A large randomized, double-blind, placebo-controlled trial in healthy children 1 through 17 years of age was conducted at 31 clinics in the Northern California Kaiser-Permanente Health Maintenance Organization (HMO) to assess the rate of medically attended events (MAEs) within 42 days of vaccination. Participants were randomized 2:1 (vaccine:placebo). A total of 6657 evaluable children 5-17 years of age were enrolled, including 3244 boys and 3413 girls. Of these 6657 children, 2606 were 5-8 years of age and 4051 were 9-17 years of age. Dose Two for children less than nine years of age was to be administered 28 to 42 days after Dose One.

Data regarding MAEs were obtained from the Kaiser-Permanente computerized health care utilization databases for hospitalizations, emergency department visits and clinical visits. MAEs were analyzed individually and within four pre-specified grouped diagnoses: acute respiratory tract events, systemic bacterial infections, acute gastrointestinal tract events, and rare events potentially related to influenza. For these four pre-specified grouped diagnoses, no significant increase in risk for FluMist recipients was seen in the combined analyses across all utilization settings, doses, and age groups. Selected respiratory tract illnesses of special interest (pneumonia, bronchitis, bronchiolitis, and croup) were included in acute respiratory tract events and were not associated with increased risk for FluMist recipients in any protocol-specified analysis. No systemic bacterial infection occurred. In FluMist recipients, an increased risk was not observed for rare events that have been reported with naturally occurring influenza virus infection, including seizures, febrile seizures, and epilepsy. No cases of encephalitis, acute idiopathic polyneuritis (Guillain-Barré syndrome), Reye syndrome, or myocarditis (influenza-associated rare disorders) were reported in this study.

In this study, in individuals 5-17 years of age, four individual MAEs were significantly increased and 11 were significantly decreased. Of the four individual MAEs associated with increased risk, a biological association with FluMist is plausible for one: abdominal pain. Of the 11 individual MAEs associated with decreased risk, a biologically plausible association with FluMist exists for seven: asthma, bronchitis, conjunctivitis, cough, viral syndrome, otitis media, and wheezing/shortness of breath. However, in the same study, a statistically significant increase in asthma or reactive airways disease was observed for children 12-59 months of age following Dose One (Relative Risk 3.53, 90% CI: 1.1,15.7). As a result of this finding, FluMist is not indicated for children <60 months of age.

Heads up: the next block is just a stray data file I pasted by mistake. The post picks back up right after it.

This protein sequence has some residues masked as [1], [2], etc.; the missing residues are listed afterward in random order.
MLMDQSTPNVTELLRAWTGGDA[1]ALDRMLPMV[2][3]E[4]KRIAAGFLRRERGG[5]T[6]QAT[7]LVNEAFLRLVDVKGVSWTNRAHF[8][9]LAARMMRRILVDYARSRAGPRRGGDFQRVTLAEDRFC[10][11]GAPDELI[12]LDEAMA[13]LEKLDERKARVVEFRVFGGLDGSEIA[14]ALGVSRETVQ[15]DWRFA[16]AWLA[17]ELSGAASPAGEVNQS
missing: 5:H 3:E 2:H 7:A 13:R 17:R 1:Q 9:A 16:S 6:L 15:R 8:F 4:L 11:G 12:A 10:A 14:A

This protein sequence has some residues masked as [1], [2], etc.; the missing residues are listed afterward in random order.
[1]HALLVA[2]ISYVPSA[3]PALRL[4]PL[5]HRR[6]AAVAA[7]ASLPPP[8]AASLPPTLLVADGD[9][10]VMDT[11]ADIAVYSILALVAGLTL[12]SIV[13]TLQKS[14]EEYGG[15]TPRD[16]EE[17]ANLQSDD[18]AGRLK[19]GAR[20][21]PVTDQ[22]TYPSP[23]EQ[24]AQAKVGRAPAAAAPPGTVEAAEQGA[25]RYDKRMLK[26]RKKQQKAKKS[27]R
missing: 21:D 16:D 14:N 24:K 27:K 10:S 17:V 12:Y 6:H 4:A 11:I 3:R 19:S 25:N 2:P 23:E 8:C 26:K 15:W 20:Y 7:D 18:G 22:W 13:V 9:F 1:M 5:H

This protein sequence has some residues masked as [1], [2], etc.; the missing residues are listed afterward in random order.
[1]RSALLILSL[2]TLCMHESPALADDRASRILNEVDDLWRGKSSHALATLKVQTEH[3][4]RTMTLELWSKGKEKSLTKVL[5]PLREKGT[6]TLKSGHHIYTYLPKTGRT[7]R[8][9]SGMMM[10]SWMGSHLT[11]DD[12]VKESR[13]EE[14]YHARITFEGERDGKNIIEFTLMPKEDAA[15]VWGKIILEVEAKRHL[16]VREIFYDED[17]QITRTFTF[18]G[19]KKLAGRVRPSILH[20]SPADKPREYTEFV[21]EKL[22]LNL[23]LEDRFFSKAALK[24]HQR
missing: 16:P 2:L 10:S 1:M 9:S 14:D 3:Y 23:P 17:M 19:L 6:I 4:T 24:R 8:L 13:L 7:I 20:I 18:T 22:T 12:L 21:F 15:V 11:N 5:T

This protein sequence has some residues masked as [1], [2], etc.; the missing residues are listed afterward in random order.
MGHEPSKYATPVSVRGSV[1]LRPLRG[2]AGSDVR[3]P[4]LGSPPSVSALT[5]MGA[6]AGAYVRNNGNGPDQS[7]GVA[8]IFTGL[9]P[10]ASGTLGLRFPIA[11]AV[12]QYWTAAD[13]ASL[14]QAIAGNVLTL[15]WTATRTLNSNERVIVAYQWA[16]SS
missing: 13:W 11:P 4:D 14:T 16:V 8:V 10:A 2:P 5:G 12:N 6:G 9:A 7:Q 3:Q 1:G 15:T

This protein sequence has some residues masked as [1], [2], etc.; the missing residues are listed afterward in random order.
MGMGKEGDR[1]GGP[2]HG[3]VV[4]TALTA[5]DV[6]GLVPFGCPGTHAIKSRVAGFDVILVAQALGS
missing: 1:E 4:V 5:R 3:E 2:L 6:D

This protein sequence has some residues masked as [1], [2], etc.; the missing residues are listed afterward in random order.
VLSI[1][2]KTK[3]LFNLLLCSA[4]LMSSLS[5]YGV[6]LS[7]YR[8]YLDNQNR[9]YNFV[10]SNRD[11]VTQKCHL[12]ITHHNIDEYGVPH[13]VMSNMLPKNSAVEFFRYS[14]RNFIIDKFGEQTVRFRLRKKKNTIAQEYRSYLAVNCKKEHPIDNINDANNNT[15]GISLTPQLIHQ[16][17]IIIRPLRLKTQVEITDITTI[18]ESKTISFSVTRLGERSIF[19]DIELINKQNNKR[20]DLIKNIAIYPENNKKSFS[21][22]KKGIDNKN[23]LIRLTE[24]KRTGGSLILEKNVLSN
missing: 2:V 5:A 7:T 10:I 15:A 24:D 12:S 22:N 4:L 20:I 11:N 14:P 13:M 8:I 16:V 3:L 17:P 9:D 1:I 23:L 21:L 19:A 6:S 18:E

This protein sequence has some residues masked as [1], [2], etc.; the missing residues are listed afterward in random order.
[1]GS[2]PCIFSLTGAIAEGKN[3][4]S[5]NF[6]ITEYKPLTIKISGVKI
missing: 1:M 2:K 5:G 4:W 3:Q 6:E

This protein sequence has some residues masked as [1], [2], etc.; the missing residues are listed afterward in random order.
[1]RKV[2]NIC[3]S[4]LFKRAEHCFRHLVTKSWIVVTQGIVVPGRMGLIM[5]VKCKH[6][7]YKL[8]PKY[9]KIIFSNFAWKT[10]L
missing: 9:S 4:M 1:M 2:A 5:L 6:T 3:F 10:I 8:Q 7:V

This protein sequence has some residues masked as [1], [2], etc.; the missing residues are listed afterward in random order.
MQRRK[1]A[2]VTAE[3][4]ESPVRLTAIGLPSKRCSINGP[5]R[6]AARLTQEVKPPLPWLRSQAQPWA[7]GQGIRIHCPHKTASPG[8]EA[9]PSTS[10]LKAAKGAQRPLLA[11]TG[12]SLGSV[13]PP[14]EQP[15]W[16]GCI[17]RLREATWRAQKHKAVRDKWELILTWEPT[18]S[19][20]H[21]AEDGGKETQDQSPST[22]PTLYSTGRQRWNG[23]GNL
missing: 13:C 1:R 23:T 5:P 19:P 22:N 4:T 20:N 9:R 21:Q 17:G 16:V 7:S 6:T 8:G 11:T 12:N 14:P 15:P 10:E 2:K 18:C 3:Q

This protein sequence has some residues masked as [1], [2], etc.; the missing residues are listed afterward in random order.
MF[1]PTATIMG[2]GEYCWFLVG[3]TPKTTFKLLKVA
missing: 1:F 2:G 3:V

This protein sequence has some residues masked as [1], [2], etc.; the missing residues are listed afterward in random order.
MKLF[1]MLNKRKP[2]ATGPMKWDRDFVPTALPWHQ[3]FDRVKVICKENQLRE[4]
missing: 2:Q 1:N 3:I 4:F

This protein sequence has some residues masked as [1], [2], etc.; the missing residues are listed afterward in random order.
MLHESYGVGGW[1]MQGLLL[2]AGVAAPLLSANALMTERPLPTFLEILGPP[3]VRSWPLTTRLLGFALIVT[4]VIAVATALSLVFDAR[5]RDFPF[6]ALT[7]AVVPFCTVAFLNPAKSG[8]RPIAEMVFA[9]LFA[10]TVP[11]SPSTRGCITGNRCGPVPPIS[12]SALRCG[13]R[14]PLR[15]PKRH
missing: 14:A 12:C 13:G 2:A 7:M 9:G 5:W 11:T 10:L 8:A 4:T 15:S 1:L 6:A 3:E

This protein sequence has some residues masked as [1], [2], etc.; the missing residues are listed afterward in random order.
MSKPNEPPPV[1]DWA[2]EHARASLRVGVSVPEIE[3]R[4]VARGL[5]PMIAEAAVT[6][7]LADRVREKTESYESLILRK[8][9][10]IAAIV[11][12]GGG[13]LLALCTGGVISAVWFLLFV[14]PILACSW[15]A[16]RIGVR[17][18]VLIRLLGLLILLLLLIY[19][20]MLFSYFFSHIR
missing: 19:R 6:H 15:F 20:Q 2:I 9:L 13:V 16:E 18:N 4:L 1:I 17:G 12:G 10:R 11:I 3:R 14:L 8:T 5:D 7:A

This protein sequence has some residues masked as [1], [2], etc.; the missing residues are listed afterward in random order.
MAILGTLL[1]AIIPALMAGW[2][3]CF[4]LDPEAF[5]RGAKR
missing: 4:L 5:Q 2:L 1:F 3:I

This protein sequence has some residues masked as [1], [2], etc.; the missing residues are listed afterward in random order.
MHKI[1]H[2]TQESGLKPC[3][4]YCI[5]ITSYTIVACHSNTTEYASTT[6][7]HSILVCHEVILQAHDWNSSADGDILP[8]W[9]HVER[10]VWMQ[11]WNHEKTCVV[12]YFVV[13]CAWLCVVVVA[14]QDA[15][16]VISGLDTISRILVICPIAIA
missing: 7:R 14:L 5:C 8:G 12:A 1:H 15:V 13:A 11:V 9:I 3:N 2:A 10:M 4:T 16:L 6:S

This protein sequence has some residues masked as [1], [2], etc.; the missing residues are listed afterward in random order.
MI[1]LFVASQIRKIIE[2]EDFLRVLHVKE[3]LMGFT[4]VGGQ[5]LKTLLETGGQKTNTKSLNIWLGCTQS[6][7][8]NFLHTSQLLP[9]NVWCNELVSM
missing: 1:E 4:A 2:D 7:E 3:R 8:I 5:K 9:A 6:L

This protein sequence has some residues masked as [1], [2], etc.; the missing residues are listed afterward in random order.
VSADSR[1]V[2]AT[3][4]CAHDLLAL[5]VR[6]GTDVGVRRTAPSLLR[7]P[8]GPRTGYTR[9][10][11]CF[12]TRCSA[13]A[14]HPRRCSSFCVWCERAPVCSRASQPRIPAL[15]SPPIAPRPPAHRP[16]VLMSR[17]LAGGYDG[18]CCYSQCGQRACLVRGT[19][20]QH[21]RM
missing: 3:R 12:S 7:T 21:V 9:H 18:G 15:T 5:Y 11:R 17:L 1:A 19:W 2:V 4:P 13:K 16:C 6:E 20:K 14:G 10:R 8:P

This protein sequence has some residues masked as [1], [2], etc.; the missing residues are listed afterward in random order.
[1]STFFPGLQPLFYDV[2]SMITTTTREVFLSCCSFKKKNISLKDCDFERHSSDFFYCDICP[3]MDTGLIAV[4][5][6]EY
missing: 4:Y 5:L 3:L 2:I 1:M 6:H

In the placebo-controlled Adult Effectiveness Study, the rates of solicited adverse events in the subset of healthy adults 18-49 years of age are shown in Table 4. Statistically significant differences were observed for any event, cough, runny nose, sore throat, chills, and tiredness/weakness. Fever >100°F was similar in FluMist and placebo recipients after a single dose. There was no significant increase in influenza-like illness (ILI) as defined by the CDC in the FluMist group compared to the placebo group.

Table 4
Summary of Solicited Events Observed within 7 Days
after Each Dose for Vaccine and Placebo Recipients; Healthy Adults 18-49 Years of Age
FluMist Placebo
Event N=2548 a N=1290 a
% %
Any event 71.9 * 62.6
Cough 13.9 * 10.8
Runny Nose 44.5 * 27.1
Sore Throat 27.8 * 17.1
Headache 40.4 38.4
Chills 8.6 *   6.0
Muscle Aches 16.7 14.6
Tiredness/Weakness 25.7 * 21.6
   Oral Temp >100°F 1.5   1.3
   Oral Temp >101°F 0.5   0.7
   Oral Temp >102°F 0.1   0.2
   Oral Temp >103°F 0.0   0.0
*Denotes statistically significant p-value </=0.05; no adjustments for multiple comparisons; Fisher's exact method.